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Aid to the third world: `cost-effective, humane' ways to reduce fertility

AN investment that offers one of the highest social and economic returns to developing nations is money spent on encouraging family planning. A few economists believe the world population explosion will take care of itself. For example, Friedrich A. Hayek contends that as people in the developing countries become more affluent and sophisticated, they eventually decide to have fewer children. He notes that the annual rate of population growth in these nations peaked at about 2.4 percent in the mid-1960s. It's about 2.1 percent today.

But that drop is less than some demographers predicted. Most population experts hold that more active family planning measures are needed.

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The World Bank expects the world's present population of 5 billion to double before it levels off early in the next century. Ten billion is a lot of people. The world's poor are already pushing on the doors of some industrial nations, seeking entry as refugees or immigrants (legal and illegal). The pressures will get far worse in coming decades, especially if hunger spreads.

``It is imperative that developing countries renew and expand efforts to limit population growth,'' says Barber Conable, World Bank president. His institution is examining what more it can do.

``The most you can do is provide options, encourage governments to give their people a choice in limiting their fertility,'' says Susan Cochrane, a senior population economist at the World Bank.

Many developing countries are reluctant to borrow World Bank money for birth-control programs. Though loans are available through a sister organization, the International Development Agency, at very favorable terms, they must be repaid. Nations would rather get grants for population programs from the United States, the United Nations Fund for Population Activities, the Scandinavian countries, and some of the rich countries.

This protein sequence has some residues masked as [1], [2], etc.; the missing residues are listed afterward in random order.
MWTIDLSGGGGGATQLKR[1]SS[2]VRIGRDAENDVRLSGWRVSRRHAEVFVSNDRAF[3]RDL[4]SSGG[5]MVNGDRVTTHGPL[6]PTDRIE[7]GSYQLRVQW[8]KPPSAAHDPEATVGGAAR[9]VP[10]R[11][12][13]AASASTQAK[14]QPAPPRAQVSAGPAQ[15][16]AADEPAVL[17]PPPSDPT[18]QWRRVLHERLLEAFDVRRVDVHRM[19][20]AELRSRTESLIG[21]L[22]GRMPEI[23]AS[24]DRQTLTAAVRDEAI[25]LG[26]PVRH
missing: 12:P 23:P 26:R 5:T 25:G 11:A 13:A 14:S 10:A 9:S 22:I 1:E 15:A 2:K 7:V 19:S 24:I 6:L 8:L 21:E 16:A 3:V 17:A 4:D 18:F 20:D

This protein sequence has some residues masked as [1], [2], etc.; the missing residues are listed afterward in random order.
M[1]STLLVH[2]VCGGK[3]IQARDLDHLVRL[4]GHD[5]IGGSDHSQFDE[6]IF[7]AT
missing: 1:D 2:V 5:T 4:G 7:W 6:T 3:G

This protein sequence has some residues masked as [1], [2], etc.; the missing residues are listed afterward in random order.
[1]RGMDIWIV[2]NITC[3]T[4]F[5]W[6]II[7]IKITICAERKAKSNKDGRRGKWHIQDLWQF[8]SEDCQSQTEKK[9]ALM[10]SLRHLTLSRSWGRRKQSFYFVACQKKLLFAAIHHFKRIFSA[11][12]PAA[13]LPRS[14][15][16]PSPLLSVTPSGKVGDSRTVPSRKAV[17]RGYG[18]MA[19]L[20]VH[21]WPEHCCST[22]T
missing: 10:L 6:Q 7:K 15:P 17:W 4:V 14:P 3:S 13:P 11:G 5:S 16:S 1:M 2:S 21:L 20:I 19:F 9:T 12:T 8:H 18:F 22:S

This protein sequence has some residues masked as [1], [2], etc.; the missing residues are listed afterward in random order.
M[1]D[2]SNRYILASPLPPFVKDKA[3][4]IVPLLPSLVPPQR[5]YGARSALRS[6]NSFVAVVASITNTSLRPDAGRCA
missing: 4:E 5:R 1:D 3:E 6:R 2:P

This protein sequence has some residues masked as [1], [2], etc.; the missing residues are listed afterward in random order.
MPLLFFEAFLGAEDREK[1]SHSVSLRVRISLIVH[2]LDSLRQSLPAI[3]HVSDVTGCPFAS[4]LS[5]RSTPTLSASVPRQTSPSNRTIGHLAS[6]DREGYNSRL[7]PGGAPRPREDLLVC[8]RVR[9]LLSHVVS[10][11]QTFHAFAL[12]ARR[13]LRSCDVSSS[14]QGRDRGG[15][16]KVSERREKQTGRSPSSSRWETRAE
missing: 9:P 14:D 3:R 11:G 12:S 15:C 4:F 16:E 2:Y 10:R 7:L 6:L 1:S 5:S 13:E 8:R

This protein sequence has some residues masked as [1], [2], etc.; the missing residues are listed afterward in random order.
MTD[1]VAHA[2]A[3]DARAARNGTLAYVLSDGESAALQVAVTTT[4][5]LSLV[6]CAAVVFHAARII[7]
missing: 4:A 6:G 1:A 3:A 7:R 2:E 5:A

Considering the economic, social, and political threats from too rapid population growth, these funds are not adequate. A study for the US Agency for International Development figures that population programs need an extra $300 million a year for the next 20 years to tackle the problem properly.

Otherwise many developing countries will be overwhelmed. For example, Africa's most populous nation, Nigeria, will see its citizens multiply from about 100 million today to more than 600 million.

Anecdotal evidence multiplies of problems related at least partly to excessive population growth.

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Algeria, with half its population under age 20, has violent riots. Many rioters are frustrated, unemployed youths. Their nation's economy can't create jobs fast enough. Brazil's burgeoning populace chops down the Amazon jungle for farmland, threatening the world environment. The Nepalese bare their hills of rain-retaining forests, prompting disastrous floods downriver in Bangladesh. Overpopulation and poverty in El Salvador lead to civil war. The list goes on.

Mr. Conable notes that population policy touches upon ``sensitive cultural and religious values.'' Ms. Cochrane says government leaders must be ``more courageous'' in tackling the problem. They can talk about health concerns (dangerous illegal abortions, higher child mortality when births are spaced too close, etc.), or the difficulties of educating huge numbers of young people and finding them jobs.

Her positive message: ``There are cost-effective and humane ways of bringing down fertility.''

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